- What are due process concerns as it relates to current parole board hearings?
The Board can value the participation of attorneys in the parole process. There is no question that attorneys would provide additional due process protection. Having said that, the Board is very sensitive to those issues.
- How many juveniles waive their right to a preliminary hearing (revocation)?
- For what reasons, if any, are juveniles removed from PRB hearings?
Placement at the recommended host site is denied by Parole Services.
Recommended Alternate Placement in community has not been secured by the Placement Resource Unit or there is no bed available at the recommended Alternate Placement.
Youth's behavior deteriorates prior to scheduled parole hearing.
Serious Letter of Objection to the youth's parole is received from the Committing Court.
- What are each current PRB member's expertise and training as it relates to youth?
Most current Board members have been on the Board for an average of 6 years which allowed them to acquire additional expertise in juvenile matters. Board members receive in service training throughout the year.
Jorge Montes is a lawyer since 1988. He worked at the State's Attorney Office.
Ed Bowers is a former police officer.
Sal Diaz is a former Cook County Sheriff as a Child Abuse Investigator.
Craig Findley is a current member of Lincoln Land Trustees.
Tom Johnson is a lawyer who was the chairman of the House Judiciary Committee.
Jessie Madison was General Superintendent of Chicago Park District.
Milton Maxwell is a former probation officer.
Geraldine Tyler has a Master's Degree in Corrections and a former probation officer.
- What other release decision making processes and systems are used in other states?
In some states the Committing Court retains jurisdiction in releasing youth. Others, Administrative Offices are the releasing authority
- How often are juveniles released at their "annual" hearing?
Infrequently-5 to 10%
- How often are juveniles released at their ARD hearing?
Releases vary from facility to facility. The PRB does an Annual Report and percentages for each facility are provided. Facility ranges are between 99% to 85% of youth released at their Parole Hearing.
- How often are juveniles released at a revocation hearing for a technical violation?
This will be provided from DJJ next week.
- How often are juveniles released at a revocation hearing with a new criminal charge?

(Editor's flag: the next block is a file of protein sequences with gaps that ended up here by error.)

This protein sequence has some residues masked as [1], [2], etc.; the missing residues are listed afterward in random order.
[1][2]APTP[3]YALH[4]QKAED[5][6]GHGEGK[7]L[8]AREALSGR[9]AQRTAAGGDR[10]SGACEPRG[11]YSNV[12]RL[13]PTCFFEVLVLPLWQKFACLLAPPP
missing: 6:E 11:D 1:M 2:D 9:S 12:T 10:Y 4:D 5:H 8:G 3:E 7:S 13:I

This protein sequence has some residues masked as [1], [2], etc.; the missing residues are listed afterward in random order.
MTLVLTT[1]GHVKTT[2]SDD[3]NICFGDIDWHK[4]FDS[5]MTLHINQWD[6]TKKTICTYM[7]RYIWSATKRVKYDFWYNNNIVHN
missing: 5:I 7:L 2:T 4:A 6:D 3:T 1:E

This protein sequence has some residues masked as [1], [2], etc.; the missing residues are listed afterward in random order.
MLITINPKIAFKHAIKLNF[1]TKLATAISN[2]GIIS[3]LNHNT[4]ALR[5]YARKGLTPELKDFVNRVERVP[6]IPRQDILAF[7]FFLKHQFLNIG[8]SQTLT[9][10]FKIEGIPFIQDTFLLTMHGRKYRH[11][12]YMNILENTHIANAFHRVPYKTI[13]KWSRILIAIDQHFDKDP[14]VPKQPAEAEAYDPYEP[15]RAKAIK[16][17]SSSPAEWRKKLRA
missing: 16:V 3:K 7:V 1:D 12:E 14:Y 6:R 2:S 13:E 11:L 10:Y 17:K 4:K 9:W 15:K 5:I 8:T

1 to 5%
- How often are juveniles released at a revocation hearing with a new juvenile charge?
1 to 5%
- How often are juveniles released at a preliminary hearing?
1 to 5%
- How often does the PRB release a youth, when DJJ has not recommended release?
Youth are not presented to the PRB for parole consideration when the Department does not recommend release.
- How often does the PRB not release a youth, when DJJ has recommended release?
20% of the time. Normally, the PRB will continue the Parole Hearing for 30 to 60 days to determine if the youth can abide by the facility rules. An update of the youth's programmatic adjustment is then provided to the PRB at the next continued PRB Hearing.
- Identify concerns with regard to the PRB detaining a juvenile in a facility pending a court decision on the charge for which that juvenile was brought back in front of the PRB after release?
This can create undo anxiety in youth due to not knowing what is going to happen.
Youth may not believe their program participation matters as they have not been revoked and do not know what their status will become.
- How often does the PRB provide a juvenile with a written copy of his/her parole orders?
The Youth and Family Specialist has each youth sign their Original PRB Board Order and provides each youth a copy of the PRB Board Order.
- How does the PRB determine conditions of release?
Services are recommended in the youth's Institutional Progress Report for Parole Consideration, a review of Master Record File information including the Probation Social History, programming provided in the facility, family considerations, youth's prior adjustment on parole, Clinical Services information, etc…
- How often do PRB members deny parole and/or continue the commitment in order for a youth to complete programming?
The PRB has no authority to continue the commitment of a youth. This is statutorily driven based on the Class of Offense or youth's 21st Birth date, or their felony sentence.
Denials vary by facility, but on average denials are 1 to 10% of the time for youth recommended for Parole Consideration.
Continuances are 15% of the time normally for disciplinary infractions contained within the youth's Master Record File.
Keep in mind that the Parole Consideration Hearing is scheduled for youth based on their successful completion of recommended program services.